In early May, the Russian ambassador to Germany held an event in honor of the Soviet victory in World War II. Guests at the embassy, a Stalin-era building that occupies more space than the nearby parliament building, included numerous dignitaries. The last leader of communist East Germany, Egon Krenz, now 86, chatted under the chandeliers with Gerhard Schröder, Chancellor of reunified Germany from 1998 to 2005 (and more recently a lobbyist for Russian energy companies). Tino Chrupalla, co-leader of the Alternative for Germany (AfD), a part-right far-right party, wore a tie in the colors of the Russian Federation.
The event was a little mocked in the German press, but otherwise hardly noticed. Seventeen months after Russia’s war on Ukraine, public opinion here, as across Europe, overwhelmingly sees Russia as an aggressor to be avoided and Ukraine as a defender who deserves help. Regardless of their influence in the past, the various promoters of Russian influence have weakened today.
Schröder was banned from many places in Moscow because of his connections
Schroeder, for example, was chairman of the board of directors of the now-defunct Nord Stream pipelines, which connected Germany to Russian gas. Last summer, Russia blocked the pipelines, which were then blown up by mysterious saboteurs.
The ex-chancellor has been banned from associations, banned from events organized by his social democratic party (although he remains a party member) and no longer given office space by the government. As for Chrupalla, the AfD leader’s sympathy with Russia hasn’t just angered the German tabloids. Leaked news revealed the dismay among MPs from his own party.
But while Russia’s attempt at influencing Europe hasn’t entirely succeeded, it hasn’t entirely failed either. Away from the mainstream lives a subculture of “Putinverstehern”—sympathizers who “understand” Russian President Vladimir Putin—as Germans call them. Across Europe, their rant runs like a thread through laments about seemingly unrelated problems such as inflation, crumbling public services, over-regulation and fears of immigration.
Large spectrum of useful idiots of Europe
Warners have only just begun to question the extent of their governments’ generosity to Ukraine, which by February this year amounted to more than 60 billion euros ($65 billion) in economic and military aid from Brussels and each EU -members (and 70 billion euros if the UK is included, a sum roughly equal to the American contribution). But if the fight in Ukraine drags on too long or goes awry, many are ready to blame.
The spectrum of Europe’s useful idiots, a Cold War term for unsuspecting communist allies, is wide. In politics, the far-right and far-left parties are at odds on many issues, but in Ukraine these extremes have often converged in demands for an immediate “peace” that would effectively reward the Russian offensive with land.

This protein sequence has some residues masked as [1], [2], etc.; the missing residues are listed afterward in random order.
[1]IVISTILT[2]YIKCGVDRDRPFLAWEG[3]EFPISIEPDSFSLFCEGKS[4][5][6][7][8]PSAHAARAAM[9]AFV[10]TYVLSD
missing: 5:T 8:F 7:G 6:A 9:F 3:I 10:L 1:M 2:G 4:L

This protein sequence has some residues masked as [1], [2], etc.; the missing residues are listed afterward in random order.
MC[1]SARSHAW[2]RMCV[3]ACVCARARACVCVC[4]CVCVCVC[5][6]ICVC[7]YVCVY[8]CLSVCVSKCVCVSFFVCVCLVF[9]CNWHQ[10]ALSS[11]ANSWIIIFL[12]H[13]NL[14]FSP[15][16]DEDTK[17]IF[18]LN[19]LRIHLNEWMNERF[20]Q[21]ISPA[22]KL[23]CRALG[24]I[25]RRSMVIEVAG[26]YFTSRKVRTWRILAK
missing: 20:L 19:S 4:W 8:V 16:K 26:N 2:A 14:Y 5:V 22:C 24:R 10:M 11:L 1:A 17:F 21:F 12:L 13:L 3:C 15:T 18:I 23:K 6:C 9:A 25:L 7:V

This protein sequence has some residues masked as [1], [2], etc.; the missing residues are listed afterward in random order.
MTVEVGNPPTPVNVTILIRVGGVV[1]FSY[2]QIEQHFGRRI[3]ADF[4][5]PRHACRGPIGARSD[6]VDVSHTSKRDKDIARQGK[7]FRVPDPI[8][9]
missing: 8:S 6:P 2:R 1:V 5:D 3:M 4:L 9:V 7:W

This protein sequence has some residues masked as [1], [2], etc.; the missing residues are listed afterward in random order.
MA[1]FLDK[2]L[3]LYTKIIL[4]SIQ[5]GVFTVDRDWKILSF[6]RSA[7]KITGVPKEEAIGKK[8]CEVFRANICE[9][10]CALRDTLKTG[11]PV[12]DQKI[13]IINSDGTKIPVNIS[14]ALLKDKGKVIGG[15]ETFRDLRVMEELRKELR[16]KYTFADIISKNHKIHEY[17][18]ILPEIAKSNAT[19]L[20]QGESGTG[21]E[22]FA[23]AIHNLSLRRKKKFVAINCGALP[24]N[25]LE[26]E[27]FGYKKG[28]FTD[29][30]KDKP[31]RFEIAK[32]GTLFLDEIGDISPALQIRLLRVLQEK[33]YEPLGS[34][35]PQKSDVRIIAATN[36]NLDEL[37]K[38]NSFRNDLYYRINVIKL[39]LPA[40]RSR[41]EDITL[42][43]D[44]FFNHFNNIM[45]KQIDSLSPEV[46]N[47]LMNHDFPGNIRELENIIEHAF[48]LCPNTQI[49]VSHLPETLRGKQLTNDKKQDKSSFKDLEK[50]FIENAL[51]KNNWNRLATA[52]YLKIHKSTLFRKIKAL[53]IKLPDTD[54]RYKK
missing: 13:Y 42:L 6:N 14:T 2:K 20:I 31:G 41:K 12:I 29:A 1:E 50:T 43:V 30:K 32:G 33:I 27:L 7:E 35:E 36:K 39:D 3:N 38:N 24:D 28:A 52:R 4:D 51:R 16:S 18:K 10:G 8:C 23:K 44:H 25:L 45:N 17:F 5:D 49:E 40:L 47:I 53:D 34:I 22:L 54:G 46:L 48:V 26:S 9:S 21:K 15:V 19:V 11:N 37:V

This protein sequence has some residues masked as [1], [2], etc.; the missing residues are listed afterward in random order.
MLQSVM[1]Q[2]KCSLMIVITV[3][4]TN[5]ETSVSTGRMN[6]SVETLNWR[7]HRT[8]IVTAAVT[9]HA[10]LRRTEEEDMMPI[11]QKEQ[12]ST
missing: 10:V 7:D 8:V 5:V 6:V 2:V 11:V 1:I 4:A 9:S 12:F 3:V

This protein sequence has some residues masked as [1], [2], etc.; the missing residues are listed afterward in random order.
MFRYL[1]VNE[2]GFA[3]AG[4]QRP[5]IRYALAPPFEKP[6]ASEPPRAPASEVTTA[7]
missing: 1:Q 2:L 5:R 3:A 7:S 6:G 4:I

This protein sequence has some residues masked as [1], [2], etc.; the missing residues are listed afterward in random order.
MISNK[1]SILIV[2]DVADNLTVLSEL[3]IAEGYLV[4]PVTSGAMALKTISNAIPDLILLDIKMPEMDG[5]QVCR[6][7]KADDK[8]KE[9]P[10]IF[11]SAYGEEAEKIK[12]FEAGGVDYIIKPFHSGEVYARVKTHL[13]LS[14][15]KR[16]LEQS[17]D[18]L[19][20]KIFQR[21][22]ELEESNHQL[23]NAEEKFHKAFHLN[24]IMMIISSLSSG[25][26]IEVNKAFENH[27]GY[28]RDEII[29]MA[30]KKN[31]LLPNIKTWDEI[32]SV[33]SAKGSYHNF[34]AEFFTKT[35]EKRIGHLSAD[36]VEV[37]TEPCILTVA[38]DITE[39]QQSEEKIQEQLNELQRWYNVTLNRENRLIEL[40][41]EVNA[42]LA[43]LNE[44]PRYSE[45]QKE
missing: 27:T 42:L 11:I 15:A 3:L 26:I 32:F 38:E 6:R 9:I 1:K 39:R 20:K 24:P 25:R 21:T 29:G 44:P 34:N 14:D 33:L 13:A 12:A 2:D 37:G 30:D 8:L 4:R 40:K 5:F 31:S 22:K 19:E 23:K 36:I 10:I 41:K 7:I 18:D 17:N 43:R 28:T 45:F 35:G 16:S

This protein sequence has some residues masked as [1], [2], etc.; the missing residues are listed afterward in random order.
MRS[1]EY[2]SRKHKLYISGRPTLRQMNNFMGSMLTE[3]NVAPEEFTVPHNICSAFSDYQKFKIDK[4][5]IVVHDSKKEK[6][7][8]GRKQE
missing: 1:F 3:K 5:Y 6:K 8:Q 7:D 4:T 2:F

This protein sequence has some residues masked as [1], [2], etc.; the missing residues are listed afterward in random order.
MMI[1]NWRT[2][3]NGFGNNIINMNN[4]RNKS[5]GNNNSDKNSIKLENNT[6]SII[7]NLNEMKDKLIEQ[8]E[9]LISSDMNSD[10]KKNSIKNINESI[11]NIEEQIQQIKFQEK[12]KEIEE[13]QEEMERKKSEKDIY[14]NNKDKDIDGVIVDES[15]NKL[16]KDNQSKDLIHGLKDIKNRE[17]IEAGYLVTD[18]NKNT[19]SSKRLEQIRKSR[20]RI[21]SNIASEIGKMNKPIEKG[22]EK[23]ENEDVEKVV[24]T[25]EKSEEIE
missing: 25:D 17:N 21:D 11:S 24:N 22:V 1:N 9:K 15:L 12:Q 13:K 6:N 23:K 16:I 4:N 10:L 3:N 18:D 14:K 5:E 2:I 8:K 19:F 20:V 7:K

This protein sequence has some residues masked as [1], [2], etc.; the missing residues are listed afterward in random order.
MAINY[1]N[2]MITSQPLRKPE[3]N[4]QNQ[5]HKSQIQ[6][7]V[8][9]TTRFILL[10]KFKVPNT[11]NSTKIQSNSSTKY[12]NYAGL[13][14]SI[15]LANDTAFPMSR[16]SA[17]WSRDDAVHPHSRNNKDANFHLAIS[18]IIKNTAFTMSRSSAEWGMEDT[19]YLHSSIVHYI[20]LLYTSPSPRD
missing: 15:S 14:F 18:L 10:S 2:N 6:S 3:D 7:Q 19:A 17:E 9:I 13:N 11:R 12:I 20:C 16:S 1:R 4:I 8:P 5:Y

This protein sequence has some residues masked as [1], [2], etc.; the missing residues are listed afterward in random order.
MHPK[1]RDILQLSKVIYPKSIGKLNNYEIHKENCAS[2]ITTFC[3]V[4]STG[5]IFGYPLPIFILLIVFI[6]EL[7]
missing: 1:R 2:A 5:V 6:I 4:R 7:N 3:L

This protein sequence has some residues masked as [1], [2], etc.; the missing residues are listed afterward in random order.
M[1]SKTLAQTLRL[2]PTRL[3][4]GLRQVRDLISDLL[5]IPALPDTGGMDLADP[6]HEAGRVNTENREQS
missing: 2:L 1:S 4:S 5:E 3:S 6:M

Intellectuals in the media and academia still seem willing to ignore the evidence of Russia’s imperial intentions and drift into crime, instead lamenting European involvement in what they call a proxy war between America and Russia or, perhaps even more grandiosely speculated, between America and China. And in the business world, despite the numerous rounds of Western sanctions, Russia still has many “friends”.
European governments are among Putin’s henchmen
Putin’s henchmen include several European governments. Viktor Orban, who has been Prime Minister of Hungary since 2010, is the best known. The populist strongman has repeatedly criticized Western support for Ukraine and continued Hungary’s imports of Russian gas. His government also refuses to allow transit of arms provided by Hungary’s NATO and EU members to Ukraine. Neighboring Austria has also largely stayed out of the fray. Citing its non-NATO membership and its self-proclaimed role as a bridge between East and West, it offers little aid to Ukraine while its trade with Russia has surged.
Greece, another EU member, is abiding by EU sanctions but has refused to further tighten sanctions on shipments of Russian oil, perhaps because Greek companies happen to make so much money from the trade. Only recently, under intense American pressure, Cyprus, an offshore financial haven, closed some 4,000 local Russian bank accounts. Non-EU countries like Turkey and Serbia, which are under less pressure, don’t even bother to disguise the lucrative services they offer to Russia through the back door.